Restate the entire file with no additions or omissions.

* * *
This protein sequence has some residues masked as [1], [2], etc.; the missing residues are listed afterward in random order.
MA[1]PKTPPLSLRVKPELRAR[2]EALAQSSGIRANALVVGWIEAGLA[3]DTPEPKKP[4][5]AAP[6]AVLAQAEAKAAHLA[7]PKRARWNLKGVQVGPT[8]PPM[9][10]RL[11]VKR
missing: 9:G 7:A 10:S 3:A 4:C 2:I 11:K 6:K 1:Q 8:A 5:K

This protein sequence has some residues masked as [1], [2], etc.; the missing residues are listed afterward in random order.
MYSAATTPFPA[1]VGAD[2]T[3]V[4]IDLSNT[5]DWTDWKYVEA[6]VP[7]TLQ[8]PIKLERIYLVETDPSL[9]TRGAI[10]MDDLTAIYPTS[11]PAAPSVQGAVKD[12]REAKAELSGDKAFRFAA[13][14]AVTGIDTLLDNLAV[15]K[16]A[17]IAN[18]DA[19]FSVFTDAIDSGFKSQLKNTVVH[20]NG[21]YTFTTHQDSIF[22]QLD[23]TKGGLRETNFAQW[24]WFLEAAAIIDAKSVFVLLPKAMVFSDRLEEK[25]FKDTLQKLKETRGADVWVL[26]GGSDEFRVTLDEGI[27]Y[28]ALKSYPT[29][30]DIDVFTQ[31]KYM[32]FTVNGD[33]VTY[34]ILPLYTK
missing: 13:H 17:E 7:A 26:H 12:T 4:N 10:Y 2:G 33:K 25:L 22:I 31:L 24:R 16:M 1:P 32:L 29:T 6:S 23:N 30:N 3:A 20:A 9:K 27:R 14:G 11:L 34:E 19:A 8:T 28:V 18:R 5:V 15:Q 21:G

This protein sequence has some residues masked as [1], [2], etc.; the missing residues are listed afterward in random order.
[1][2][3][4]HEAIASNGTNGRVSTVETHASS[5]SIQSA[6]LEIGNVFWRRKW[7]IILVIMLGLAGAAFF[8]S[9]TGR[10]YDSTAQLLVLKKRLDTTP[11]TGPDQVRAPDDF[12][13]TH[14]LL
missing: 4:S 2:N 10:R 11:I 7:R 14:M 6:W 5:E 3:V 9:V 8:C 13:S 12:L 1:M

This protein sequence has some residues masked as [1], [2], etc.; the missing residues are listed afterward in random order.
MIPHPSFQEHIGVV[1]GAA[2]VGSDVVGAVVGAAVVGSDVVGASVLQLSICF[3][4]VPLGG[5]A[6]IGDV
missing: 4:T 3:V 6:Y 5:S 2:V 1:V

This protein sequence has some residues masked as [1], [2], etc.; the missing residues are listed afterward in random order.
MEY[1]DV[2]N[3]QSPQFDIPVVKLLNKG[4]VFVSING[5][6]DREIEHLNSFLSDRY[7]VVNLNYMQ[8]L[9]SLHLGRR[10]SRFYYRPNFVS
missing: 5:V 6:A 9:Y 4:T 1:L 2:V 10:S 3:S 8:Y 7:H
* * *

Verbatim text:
This protein sequence has some residues masked as [1], [2], etc.; the missing residues are listed afterward in random order.
MA[1]PKTPPLSLRVKPELRAR[2]EALAQSSGIRANALVVGWIEAGLA[3]DTPEPKKP[4][5]AAP[6]AVLAQAEAKAAHLA[7]PKRARWNLKGVQVGPT[8]PPM[9][10]RL[11]VKR
missing: 9:G 7:A 10:S 3:A 4:C 2:I 11:K 6:K 1:Q 8:A 5:K

This protein sequence has some residues masked as [1], [2], etc.; the missing residues are listed afterward in random order.
MYSAATTPFPA[1]VGAD[2]T[3]V[4]IDLSNT[5]DWTDWKYVEA[6]VP[7]TLQ[8]PIKLERIYLVETDPSL[9]TRGAI[10]MDDLTAIYPTS[11]PAAPSVQGAVKD[12]REAKAELSGDKAFRFAA[13][14]AVTGIDTLLDNLAV[15]K[16]A[17]IAN[18]DA[19]FSVFTDAIDSGFKSQLKNTVVH[20]NG[21]YTFTTHQDSIF[22]QLD[23]TKGGLRETNFAQW[24]WFLEAAAIIDAKSVFVLLPKAMVFSDRLEEK[25]FKDTLQKLKETRGADVWVL[26]GGSDEFRVTLDEGI[27]Y[28]ALKSYPT[29][30]DIDVFTQ[31]KYM[32]FTVNGD[33]VTY[34]ILPLYTK
missing: 13:H 17:E 7:A 26:H 12:T 4:N 10:Y 2:G 33:K 25:L 22:I 31:L 24:R 16:M 1:P 32:L 29:T 6:S 23:N 30:N 3:A 20:A 9:K 27:R 14:G 11:L 34:E 19:A 8:T 28:V 18:R 5:V 15:Q 21:G

This protein sequence has some residues masked as [1], [2], etc.; the missing residues are listed afterward in random order.
[1][2][3][4]HEAIASNGTNGRVSTVETHASS[5]SIQSA[6]LEIGNVFWRRKW[7]IILVIMLGLAGAAFF[8]S[9]TGR[10]YDSTAQLLVLKKRLDTTP[11]TGPDQVRAPDDF[12][13]TH[14]LL
missing: 4:S 2:N 10:R 11:I 7:R 14:M 6:W 5:E 3:V 9:V 8:C 13:S 12:L 1:M

This protein sequence has some residues masked as [1], [2], etc.; the missing residues are listed afterward in random order.
MIPHPSFQEHIGVV[1]GAA[2]VGSDVVGAVVGAAVVGSDVVGASVLQLSICF[3][4]VPLGG[5]A[6]IGDV
missing: 4:T 3:V 6:Y 5:S 2:V 1:V

This protein sequence has some residues masked as [1], [2], etc.; the missing residues are listed afterward in random order.
MEY[1]DV[2]N[3]QSPQFDIPVVKLLNKG[4]VFVSING[5][6]DREIEHLNSFLSDRY[7]VVNLNYMQ[8]L[9]SLHLGRR[10]SRFYYRPNFVS
missing: 5:V 6:A 9:Y 4:T 1:L 2:V 10:S 3:S 8:Y 7:H